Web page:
25 July – 29 August 2020, Tanya Leighton, Berlin
Preview: Saturday 25 July, 12–7 pm
‘In the meantime, water had begun to dry up, a huge salt marshland had appeared. Last melted snow dried and froze into the first salt. The white in the horizon kept coming back again and again. The wide spreading line in the horizon that separates ground from the sky is the last hope of our senses. After walking a few kilometres in the salted barren land, the midday sky began to reflect on the ground and ground reflected it back to the sky again. This exchange went on again and again until the line in the horizon disappeared.
One falls unconscious, only to be rescued in the Rann by villagers who live nearby or border security forces who were patrolling the border area. When they asked the unconscious person: Where is he coming from and where is he going? He uttered: “He is coming from point ‘A’ going to point ‘B’. Back in the village there are rumours about a terrorist in the Raan, who can say anything like a mad person”.’
‘Crust’, Goutam Ghosh’s first exhibition at Tanya Leighton, brings together a body of work that was inspired by the artist’s recent trips to the salt marshes of the Rann of Kutch, in India. In his paintings, sculptures and films, Ghosh synthesises ways in which humanity understands the world — through geology, myth and systems of measurement. His poetic approach does not seek answers, so much as provide a space for further reflection.
11 – 13 September 2020
Gallery Weekend Berlin
Christine Roland and Kara Hamilton
At Kurfürstenstraße 156
Preview: Friday 30 October 2020
Site-specific installation at Henry Art Gallery
University of Washington, Seattle
11 June 2020 – 7 February 2021
Suzanne Hudson, World of Art: Contemporary Painting, Thames & Hudson
Olomouc Triennale 2020: The Universal, curated by Gina Renotière
Diversity United. Contemporary European Art
Tretyakov Gallery, Moscow
11 November 2020 – 21 February 2021
Undo Things Done Exhibition Tour
Senedd, National Assembly for Wales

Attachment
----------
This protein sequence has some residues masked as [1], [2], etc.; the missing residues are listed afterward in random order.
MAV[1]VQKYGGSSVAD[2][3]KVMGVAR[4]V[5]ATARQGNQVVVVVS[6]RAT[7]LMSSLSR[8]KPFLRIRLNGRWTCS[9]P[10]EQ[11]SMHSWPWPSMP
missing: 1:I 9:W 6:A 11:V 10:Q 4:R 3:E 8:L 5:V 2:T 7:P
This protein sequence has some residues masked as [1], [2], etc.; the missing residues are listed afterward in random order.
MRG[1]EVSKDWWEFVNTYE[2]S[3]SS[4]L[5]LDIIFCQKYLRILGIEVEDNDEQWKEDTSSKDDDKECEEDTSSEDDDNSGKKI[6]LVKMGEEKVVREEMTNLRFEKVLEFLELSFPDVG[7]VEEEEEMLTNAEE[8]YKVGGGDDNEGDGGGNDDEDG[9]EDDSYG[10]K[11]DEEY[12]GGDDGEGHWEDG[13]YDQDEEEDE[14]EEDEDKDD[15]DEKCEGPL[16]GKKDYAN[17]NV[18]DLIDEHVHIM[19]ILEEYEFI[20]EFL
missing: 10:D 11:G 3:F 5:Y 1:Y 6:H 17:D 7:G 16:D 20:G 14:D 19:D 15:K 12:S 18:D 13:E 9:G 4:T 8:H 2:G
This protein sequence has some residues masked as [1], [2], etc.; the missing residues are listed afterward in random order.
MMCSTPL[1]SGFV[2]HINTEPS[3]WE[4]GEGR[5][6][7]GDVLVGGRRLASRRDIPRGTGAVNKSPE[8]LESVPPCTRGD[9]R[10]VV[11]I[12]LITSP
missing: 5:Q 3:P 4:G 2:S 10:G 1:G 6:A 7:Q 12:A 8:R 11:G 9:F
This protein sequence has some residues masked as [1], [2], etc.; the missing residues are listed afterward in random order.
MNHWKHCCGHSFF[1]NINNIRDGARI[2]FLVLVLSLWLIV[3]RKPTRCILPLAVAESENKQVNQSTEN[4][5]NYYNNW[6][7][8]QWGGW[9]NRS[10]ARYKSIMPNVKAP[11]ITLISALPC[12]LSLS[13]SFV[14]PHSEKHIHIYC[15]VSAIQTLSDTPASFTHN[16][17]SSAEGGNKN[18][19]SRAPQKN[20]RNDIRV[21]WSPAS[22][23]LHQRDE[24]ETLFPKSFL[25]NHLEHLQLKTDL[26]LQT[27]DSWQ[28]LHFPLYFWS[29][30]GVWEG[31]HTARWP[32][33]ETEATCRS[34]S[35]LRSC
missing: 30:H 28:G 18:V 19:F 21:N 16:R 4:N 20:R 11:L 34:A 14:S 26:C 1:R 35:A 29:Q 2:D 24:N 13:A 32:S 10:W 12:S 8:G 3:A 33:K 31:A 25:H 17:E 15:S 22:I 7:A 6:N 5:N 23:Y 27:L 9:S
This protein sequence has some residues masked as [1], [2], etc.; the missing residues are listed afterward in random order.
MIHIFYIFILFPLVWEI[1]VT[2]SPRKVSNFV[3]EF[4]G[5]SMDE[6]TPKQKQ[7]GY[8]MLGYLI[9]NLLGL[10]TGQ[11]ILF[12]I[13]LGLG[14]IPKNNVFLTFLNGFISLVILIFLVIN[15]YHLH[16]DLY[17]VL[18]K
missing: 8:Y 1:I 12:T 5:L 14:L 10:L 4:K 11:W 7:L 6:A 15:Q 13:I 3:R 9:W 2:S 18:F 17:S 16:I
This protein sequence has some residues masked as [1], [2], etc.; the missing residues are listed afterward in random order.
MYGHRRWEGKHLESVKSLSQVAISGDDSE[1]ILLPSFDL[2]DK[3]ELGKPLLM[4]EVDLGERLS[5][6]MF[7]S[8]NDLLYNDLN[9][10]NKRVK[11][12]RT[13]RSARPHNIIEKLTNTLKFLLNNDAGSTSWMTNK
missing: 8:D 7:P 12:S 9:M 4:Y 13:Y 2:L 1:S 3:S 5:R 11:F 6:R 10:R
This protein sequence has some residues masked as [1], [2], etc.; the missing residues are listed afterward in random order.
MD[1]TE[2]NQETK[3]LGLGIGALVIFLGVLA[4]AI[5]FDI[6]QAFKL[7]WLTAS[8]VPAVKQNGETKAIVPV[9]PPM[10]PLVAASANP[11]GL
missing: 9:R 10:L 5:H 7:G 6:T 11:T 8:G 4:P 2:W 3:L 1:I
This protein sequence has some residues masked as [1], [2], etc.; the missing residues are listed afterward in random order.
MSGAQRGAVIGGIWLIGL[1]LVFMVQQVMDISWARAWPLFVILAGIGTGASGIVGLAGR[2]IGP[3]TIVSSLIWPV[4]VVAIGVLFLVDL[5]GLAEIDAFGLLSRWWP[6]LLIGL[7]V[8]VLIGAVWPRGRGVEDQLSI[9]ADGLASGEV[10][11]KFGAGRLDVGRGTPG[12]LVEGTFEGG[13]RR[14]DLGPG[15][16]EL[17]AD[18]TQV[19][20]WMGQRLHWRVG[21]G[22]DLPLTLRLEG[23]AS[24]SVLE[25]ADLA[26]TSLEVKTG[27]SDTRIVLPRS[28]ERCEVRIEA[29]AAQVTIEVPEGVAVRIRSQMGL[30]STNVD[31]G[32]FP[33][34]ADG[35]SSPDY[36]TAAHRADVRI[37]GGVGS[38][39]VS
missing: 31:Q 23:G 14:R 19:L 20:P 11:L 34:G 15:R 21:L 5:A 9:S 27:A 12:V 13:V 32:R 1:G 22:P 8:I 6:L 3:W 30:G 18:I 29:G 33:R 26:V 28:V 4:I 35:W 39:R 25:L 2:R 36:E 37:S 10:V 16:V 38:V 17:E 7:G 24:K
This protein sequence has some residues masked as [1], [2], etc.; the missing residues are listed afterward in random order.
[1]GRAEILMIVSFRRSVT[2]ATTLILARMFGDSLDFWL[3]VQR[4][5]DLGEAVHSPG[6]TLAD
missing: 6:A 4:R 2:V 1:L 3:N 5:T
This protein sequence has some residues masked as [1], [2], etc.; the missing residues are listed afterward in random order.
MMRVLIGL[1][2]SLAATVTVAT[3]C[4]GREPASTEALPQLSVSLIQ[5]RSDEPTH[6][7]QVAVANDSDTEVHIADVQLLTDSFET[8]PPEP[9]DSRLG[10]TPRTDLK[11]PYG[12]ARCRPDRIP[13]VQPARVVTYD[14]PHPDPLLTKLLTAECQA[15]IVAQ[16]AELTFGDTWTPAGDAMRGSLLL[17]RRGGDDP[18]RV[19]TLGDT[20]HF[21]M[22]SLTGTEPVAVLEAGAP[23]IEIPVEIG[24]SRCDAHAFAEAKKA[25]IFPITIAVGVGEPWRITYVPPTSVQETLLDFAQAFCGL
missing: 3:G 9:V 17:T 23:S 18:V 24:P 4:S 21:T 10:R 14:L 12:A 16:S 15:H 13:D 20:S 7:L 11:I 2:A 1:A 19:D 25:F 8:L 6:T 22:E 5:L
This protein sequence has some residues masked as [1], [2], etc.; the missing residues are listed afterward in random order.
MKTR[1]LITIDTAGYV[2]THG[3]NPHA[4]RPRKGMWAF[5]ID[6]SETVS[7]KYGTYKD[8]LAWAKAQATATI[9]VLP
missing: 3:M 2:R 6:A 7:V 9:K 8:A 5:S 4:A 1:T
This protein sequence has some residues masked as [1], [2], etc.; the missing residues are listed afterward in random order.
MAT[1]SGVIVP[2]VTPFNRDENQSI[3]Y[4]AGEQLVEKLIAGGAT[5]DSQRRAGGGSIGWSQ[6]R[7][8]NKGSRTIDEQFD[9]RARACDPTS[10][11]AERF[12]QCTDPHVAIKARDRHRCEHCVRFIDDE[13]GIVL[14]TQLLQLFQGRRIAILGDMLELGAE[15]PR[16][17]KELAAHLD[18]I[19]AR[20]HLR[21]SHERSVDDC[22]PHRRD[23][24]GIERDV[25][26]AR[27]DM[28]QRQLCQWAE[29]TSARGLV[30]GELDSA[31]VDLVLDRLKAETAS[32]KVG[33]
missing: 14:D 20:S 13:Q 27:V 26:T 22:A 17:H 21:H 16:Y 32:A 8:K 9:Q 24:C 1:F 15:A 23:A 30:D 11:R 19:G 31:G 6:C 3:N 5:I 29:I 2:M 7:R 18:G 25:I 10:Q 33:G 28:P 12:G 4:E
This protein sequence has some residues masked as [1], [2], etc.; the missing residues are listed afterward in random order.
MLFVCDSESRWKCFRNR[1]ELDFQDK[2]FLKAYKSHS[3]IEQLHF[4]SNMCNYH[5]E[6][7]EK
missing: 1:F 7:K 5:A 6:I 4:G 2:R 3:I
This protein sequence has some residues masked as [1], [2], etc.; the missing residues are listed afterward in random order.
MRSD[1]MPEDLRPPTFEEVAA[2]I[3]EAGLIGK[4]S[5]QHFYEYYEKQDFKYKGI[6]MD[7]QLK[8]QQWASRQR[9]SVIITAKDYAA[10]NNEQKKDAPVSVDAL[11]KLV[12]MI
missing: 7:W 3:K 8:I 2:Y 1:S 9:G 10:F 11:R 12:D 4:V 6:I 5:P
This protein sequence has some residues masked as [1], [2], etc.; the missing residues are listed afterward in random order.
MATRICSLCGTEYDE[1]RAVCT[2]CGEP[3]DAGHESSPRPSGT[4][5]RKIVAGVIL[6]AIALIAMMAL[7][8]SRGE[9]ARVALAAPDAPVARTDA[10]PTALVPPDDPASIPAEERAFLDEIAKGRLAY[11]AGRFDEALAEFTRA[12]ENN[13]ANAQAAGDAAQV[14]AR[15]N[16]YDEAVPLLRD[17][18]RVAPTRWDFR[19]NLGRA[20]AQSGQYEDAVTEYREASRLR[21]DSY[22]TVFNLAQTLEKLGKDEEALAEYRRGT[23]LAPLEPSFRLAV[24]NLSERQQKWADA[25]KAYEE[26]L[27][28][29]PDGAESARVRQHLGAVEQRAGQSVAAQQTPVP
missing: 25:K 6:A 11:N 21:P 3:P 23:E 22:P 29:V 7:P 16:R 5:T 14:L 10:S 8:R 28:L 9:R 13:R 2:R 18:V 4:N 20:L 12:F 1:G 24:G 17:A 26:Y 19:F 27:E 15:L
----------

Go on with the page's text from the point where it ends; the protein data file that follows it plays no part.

26 July – 9 September 2020
Masculinities: Liberation through Photography
Barbican Centre, London; Luma Foundation, Arles, and Martin Gropius Bau, Berlin
Tanya Leighton Gallery, Berlin, established in 2008, is dedicated to developing a cross-disciplinary, trans-generational gallery programme with off-site projects, in collaboration with artists, filmmakers, critics, art historians, and curators. Its international exhibition programme reflects a variety of opinions and practices as well as Leighton’s associations with American and British experimental cinema, artist’s film and video, performance, minimal and conceptual art.
Director: Simon Gowing
Director: Patrick Armstrong
Gallery Manager: Melanie Isabel García
Finance Manager: Stefan Schuster
Tanya Leighton GmbH
Kurfürstenstraße 156 & 24/25
1–29 August 2020
Open Wednesday – Saturday
11am – 6pm and by appointment
12 April – 27 July 2014, The Goss-Michael Foundation, Dallas
The Goss-Michael Foundation is pleased to present an exhibition by British-born Dan Rees. The exhibition will open to the public on Saturday, 13 April and continue through Saturday, 27 July, Rees is the first ‘resident’ artist to live for a selected period of time in Dallas and create original work for the Foundation as part of the 2013 Artist in Residency program. Rees plays with the boundaries between what can be considered painting, installation or sculpture and focuses on the process-related aspects of his work. He uses subtle and explicit strategies of appropriation, often with humour to challenge the dominant narrative of art history.
Currently living and working in Berlin, he chooses to work not with the glamorous low art elements of pop art, but rather elements associated with the grim working class of suburbia where he grew up. His work carries nostalgic elements of both intimate and collective memory. By taking his materials from the real world with its popular cultural references and messy, dirty materials, Rees pushes the barriers between high and low art to move away from the hermeticism and elitism of the art world. Rees often uses materials that are not usually used for “fine art,” such as plasticine and artex. Plasticine is a putty-like modeling material used extensively for children’s play, but also as a modeling medium for sculpture. Artex is a material that was used widely in the ‘70s for house decoration to create the familiar textured finish of that period. Imbued with elements of nostalgia and cultural history, both mediums are chosen for the strong references and then used paradoxically as the actual medium for “fine art.”
Dan Rees studied at the Staatliche Hochschule fur Bildende Künste Städelschule, Frankfurt am Main 2007 through 2009 and graduated in 2004 from Camberwell College of Arts in London. Currently living and working in Berlin, he chooses to work not with the glamorous low art elements of pop art, but rather elements associated with the grim working class of suburbia where he grew up. His work carries nostalgic elements of both intimate and collective memory.